Instead, we discover that urban leaders attach greater importance to short-term construction projects than to deep thinking and strategic planning about a city’s future. Short-sighted behavior has become commonplace, with officials "paying attention to what’s above ground while ignoring what’s underground” and "worrying about construction while neglecting maintenance.”

Urbanization is expanding in every corner of the world, though the pace varies. According to a United Nations study, by 2050 urban inhabitants will reach 6.3 billion, totaling 68% of the world’s population.

Meanwhile in China, cities are springing up in an uncontrolled way. The official urbanization rate has exceeded 50% — which means that most Chinese people will live in cities in the future. Urbanization makes us accustomed to the convenience of various transportation services, the ease of use of electricity and tap water, the practice of shopping at a nearby convenience store. Where can we go if they suddenly disappear because things keep breaking in our cities?

A city should be a place where we live with dignity, security, wellness and hope. This requires our government leaders to think about building strong urban systems rather than just glamorous construction projects that are merely a weak facade that can't even withstand a bit of weather.

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Look At This Crap! The "Enshittification" Theory Of Why The Internet Is Broken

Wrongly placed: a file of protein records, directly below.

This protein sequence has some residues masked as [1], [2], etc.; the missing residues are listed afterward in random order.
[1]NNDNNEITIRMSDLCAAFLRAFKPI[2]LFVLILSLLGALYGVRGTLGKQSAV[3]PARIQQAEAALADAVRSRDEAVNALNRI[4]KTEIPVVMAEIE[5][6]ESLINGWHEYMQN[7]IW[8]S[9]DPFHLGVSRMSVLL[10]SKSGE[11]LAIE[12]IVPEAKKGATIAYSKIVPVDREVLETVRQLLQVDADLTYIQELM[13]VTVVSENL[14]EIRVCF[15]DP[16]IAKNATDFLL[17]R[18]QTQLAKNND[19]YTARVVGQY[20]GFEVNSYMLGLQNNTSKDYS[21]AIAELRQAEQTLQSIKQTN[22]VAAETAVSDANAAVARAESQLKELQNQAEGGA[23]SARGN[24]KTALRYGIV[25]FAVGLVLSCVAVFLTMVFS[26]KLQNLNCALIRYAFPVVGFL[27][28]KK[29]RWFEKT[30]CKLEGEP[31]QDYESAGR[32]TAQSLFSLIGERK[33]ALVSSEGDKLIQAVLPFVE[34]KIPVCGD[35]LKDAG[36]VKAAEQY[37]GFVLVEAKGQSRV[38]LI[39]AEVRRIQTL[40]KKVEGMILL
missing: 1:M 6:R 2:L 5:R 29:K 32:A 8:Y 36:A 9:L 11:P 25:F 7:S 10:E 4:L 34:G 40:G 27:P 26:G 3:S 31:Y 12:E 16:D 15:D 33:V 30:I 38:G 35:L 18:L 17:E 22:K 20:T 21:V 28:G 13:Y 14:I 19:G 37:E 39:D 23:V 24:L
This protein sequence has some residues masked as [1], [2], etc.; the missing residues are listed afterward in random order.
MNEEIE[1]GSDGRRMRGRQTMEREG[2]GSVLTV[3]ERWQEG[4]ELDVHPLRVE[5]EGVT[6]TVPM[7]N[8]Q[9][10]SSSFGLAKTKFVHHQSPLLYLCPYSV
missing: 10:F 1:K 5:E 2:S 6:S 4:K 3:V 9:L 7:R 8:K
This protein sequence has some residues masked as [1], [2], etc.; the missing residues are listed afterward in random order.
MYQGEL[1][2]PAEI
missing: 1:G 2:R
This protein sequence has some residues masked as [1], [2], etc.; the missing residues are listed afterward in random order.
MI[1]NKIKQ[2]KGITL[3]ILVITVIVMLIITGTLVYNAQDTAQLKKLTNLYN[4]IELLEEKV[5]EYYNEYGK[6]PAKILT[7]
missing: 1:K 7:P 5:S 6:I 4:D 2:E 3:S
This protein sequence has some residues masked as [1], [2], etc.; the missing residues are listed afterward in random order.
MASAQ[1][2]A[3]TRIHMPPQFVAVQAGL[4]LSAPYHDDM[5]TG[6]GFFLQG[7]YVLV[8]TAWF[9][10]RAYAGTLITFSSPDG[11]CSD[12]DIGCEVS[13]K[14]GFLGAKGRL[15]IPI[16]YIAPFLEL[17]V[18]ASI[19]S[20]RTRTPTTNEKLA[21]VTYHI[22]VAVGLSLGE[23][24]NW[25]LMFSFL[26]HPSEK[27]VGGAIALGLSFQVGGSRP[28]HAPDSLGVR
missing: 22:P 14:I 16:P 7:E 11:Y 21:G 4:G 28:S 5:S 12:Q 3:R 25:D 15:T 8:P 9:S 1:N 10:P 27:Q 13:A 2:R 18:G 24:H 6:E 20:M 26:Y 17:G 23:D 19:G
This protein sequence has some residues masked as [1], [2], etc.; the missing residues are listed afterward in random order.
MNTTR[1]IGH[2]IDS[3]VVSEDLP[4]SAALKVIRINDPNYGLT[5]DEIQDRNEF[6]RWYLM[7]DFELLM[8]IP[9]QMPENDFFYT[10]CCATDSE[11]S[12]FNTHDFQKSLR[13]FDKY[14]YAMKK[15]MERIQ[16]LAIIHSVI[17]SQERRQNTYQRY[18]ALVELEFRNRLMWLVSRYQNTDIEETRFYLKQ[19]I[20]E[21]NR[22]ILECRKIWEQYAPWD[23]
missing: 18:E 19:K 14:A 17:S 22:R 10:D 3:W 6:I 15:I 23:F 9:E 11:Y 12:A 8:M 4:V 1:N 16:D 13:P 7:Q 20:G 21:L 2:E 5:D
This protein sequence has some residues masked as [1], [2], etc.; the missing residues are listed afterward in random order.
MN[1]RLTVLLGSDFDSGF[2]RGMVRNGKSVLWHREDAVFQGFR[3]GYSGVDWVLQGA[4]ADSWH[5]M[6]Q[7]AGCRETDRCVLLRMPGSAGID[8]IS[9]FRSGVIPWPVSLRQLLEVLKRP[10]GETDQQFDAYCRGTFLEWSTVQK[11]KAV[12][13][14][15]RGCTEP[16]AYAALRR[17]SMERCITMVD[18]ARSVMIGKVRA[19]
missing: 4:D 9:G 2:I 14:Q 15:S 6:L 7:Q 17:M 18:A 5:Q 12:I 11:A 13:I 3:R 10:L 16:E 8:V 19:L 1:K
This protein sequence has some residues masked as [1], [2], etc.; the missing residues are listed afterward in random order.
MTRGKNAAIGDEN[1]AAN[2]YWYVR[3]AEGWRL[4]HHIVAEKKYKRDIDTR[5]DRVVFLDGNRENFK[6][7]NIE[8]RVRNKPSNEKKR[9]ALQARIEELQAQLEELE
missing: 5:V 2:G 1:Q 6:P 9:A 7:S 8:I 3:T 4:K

The term was coined by journalist Cory Doctorow to explain the fatal drift of major Internet platforms: if they were ever useful and user-friendly, they will inevitably end up being odious.

A photo of hands holding onto a smartphone

A person holding their smartphone

Gilles Lambert/ZUMA
Manuel Ligero


The universe tends toward chaos. Ultimately, everything degenerates. These immutable laws are even more true of the Internet.

In the case of media platforms, everything you once thought was a good service will, sooner or later, disgust you. This trend has been given a name: enshittification. The term was coined by Canadian blogger and journalist Cory Doctorow to explain the inevitable drift of technological giants toward... well.

The explanation is in line with the most basic tenets of Marxism. All digital companies have investors (essentially the bourgeoisie, people who don't perform any work and take the lion's share of the profits), and these investors want to see the percentage of their gains grow year after year. This pushes companies to make decisions that affect the service they provide to their customers. Although they don't do it unwillingly, quite the opposite.

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Annoying customers is just another part of the business plan. Look at Netflix, for example. The streaming giant has long been riddling how to monetize shared Netflix accounts. Option 1: adding a premium option to its regular price. Next, it asked for verification through text messages. After that, it considered raising the total subscription price. It also mulled adding advertising to the mix, and so on. These endless maneuvers irritated its audience, even as the company has been unable to decide which way it wants to go. So, slowly but surely, we see it drifting toward enshittification.